• Headgear use during orthodontic treatment may cause injury to the face, eyes and mouth due to the sharp ends of the headgear (Holland et al; 1985).
  • Injury to the temporomandibular joint – temporomandibular dysfunction (TMD) (Sadowsky; 1992)

Systemic effects

Very rare.

  • Cross infection may occur if the instruments used during orthodontic treatment are not completely sterile.

    Infective Endocarditis may occur if the patient has heart valve disease (Robert et al; 2000)


Although iatrogenic side-effects of orthodontic treatment can occur, it is uncommon to cause serious injury to the patient. Therefore, it can be concluded that patients with severe malocclusions will still benefit from the treatment compared to those with mild malocclusions.


  1. Anstendig H & Kronman J; 1972 A histological study of pulpal reaction to orthodontic tooth movement in dogs, AO, 42;50-55
  2. Boyd RL & Baurmind S; 1992 Periodontal considerations in the use of bonds or bands on molars in adolescents and adults, AO, 62;117-126
  3. Brezniak N & Wasserstein A; 2002a,b Orthodontically induced inflammatory root resorption: Part I & II: The clinical aspects, AO, 72;175-184
  4. Drysdale D et al; 1996 Orthodontic management of root-filled teeth, BJO, 23;255-260
  5. Dunlap CL et al; 1989 Allergic reaction to orthodontic wire: Report of a case, JADA, 118;449-456
  6. Gorelic L et al; 1982 Incidence of white spot formation after bonding and banding, AJO, 81;93-98
  7. Holland G et al; 1985 Severe ocular injuries from orthodontic headgear, JCO, 19;819-825
  8. Hutchinson I; 1994 Hypersensitivity to an orthodontic bonding agent. A case report, BJO, 21;331-333
  9. Kaley JD &Phillips C; 1991 Factors related to root resorption in edgewise practice, AO, 61;125-131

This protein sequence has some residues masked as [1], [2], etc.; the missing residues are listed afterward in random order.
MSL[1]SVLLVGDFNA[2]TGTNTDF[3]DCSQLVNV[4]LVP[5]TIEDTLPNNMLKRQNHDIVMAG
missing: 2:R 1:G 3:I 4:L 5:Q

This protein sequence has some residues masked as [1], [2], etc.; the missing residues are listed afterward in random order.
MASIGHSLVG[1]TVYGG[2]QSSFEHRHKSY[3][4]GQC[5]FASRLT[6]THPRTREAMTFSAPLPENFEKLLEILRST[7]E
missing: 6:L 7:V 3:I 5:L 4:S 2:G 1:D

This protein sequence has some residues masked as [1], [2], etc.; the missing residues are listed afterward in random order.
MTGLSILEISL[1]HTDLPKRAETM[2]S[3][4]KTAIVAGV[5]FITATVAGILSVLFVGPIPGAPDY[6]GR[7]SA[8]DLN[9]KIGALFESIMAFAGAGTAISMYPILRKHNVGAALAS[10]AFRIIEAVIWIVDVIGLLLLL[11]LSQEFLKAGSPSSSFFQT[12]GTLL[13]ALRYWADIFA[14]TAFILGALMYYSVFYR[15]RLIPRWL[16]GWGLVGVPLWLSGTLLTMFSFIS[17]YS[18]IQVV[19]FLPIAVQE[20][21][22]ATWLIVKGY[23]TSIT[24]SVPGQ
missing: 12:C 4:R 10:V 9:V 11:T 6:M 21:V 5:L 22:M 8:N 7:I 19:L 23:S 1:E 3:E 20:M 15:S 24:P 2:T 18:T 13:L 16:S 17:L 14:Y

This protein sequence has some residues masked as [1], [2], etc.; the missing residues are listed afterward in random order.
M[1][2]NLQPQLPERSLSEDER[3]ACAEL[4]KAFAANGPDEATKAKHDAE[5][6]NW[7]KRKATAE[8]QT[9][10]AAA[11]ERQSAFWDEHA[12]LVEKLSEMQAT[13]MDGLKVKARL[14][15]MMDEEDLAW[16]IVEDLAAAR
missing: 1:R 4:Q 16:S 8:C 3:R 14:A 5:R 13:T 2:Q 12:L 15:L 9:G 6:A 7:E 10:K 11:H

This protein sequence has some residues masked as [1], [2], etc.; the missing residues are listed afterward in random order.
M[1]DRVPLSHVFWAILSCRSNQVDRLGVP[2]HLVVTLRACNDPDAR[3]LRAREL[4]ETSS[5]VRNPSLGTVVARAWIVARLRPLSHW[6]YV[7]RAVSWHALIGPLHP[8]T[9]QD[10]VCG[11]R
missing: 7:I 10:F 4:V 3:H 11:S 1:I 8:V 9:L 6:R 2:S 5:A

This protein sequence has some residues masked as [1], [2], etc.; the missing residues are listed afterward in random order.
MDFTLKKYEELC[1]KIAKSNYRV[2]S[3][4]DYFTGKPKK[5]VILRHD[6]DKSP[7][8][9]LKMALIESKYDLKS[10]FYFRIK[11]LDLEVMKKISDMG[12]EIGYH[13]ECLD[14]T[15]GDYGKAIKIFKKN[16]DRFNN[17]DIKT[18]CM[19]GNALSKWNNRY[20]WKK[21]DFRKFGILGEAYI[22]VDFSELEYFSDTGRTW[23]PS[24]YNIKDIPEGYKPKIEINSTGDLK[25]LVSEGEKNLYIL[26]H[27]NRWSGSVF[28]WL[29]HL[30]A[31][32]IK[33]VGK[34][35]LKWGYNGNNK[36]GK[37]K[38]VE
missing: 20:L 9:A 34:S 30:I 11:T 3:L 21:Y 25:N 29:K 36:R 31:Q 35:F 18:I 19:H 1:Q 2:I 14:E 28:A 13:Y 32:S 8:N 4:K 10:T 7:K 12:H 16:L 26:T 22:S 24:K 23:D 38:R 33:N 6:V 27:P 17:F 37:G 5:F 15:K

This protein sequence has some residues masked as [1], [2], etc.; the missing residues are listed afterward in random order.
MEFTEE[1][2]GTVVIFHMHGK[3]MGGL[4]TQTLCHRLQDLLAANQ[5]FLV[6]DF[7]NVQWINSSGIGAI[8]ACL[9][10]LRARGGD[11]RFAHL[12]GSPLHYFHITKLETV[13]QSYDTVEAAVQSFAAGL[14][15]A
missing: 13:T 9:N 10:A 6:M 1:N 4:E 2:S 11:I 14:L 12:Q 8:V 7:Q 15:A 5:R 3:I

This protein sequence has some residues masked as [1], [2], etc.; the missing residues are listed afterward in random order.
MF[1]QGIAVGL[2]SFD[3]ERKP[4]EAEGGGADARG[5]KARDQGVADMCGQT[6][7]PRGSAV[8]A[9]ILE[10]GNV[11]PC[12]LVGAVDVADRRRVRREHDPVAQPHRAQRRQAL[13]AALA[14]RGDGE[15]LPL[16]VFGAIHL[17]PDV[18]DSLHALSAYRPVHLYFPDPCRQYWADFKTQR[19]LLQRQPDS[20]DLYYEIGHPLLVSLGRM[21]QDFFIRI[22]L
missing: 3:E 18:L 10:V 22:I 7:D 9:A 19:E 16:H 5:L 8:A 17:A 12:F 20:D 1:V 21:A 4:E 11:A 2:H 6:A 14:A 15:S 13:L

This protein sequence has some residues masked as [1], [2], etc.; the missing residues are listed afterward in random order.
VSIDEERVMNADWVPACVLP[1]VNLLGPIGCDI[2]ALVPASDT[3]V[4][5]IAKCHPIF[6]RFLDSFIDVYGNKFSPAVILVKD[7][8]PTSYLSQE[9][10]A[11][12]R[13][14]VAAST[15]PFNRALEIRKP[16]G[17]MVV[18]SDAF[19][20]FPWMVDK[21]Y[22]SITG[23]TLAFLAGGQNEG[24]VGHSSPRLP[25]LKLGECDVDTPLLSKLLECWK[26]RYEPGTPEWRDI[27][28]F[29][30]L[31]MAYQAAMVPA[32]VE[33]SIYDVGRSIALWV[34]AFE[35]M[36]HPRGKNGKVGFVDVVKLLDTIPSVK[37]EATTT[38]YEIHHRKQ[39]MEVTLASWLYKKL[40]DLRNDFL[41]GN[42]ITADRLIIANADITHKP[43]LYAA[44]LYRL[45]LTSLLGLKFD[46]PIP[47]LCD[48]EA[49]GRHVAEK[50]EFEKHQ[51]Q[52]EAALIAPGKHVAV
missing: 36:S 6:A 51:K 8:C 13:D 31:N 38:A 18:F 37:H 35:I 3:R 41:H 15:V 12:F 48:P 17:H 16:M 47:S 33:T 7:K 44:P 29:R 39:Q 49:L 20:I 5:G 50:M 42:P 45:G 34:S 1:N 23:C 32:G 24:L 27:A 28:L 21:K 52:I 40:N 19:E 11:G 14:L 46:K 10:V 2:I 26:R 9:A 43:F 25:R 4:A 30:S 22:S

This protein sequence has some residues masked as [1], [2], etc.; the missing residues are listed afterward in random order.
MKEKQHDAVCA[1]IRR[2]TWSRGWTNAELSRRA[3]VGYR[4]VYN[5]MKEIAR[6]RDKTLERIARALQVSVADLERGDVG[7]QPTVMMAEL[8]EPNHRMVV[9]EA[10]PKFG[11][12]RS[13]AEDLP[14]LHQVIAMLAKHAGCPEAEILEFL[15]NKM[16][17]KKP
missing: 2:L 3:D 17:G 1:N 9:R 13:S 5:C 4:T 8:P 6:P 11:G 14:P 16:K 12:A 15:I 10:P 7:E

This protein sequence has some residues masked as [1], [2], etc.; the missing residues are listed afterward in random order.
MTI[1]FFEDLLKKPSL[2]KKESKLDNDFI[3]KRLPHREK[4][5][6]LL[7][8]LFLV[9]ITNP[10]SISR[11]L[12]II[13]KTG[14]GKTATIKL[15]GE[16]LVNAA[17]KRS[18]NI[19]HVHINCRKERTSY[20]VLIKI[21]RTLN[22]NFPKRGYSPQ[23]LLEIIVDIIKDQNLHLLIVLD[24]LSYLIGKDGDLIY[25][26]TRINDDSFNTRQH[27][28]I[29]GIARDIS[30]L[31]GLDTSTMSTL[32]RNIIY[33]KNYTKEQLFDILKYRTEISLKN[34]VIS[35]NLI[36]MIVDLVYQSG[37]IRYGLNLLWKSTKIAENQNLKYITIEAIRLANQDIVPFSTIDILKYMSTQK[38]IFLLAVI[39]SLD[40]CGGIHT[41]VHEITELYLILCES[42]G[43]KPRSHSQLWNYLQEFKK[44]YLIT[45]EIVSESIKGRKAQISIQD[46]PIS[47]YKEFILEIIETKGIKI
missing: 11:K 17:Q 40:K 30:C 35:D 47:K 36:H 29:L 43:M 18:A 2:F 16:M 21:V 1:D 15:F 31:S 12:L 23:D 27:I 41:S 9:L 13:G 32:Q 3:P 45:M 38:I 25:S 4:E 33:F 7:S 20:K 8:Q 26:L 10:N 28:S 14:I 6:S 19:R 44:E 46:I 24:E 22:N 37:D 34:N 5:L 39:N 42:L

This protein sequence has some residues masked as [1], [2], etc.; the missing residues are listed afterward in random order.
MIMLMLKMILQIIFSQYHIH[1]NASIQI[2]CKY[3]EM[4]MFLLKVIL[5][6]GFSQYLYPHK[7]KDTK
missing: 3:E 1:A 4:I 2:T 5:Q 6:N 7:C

10. Kennedy DB et al; 1983 The effect of extractions and orthodontic treatment on dentoalveolar support, AJO, 84;183-190
  11. Kid E A M & Smith B G N; 1991 Pickard’s Manual of Operative Dentistry, 6th edition , Oxford Medical Publications, Oxford
  12. Levander E & Malmgren O; 1988 Evaluation of the risk of root resorption during orthodontic treatment: A study of upper incisors, EJO, 10;30-38
  13. Linge BO & Linge L; 1983 Apical root resorption in upper anterior teeth, EJO, 5;173-183
  14. Malmgren O et al; 1982 Root resorption after orthodontic treatment of traumatized teeth, AJO, 82;487-491
  15. McGuinness N; 1992 Prevention in orthodontics- A review, Dent Update, 19;168-175
  16. Roberts RG et al; 2000 Bacterial endocarditis & orthodontics, J R Coll Surg Edin, 45;141-145
  17. Sadowsky C; 1992 The risk of orthodontic treatment for producing temporomandibular disorder: A literature review, AJODO, 101;79-83
  18. Swartz ML; 1988 Ceramic brackets, JCO, 22;82-88
  19. Woloshyn H et al; 1994 Pulpal and periodontal reactions to orthodontic alignment of palatally impacted canine, AO, 64;257-264

Last Reviewed : 25 April 2014
Writer : Dr. Sharina bt. Sharudin
Translator : Dr. Yatimah bt. Othman
Accreditor : Dr. Loke Shuet Toh
Reviewer : Dr. Hjh. Rashidah bt. Dato’ Hj. Burhanuddin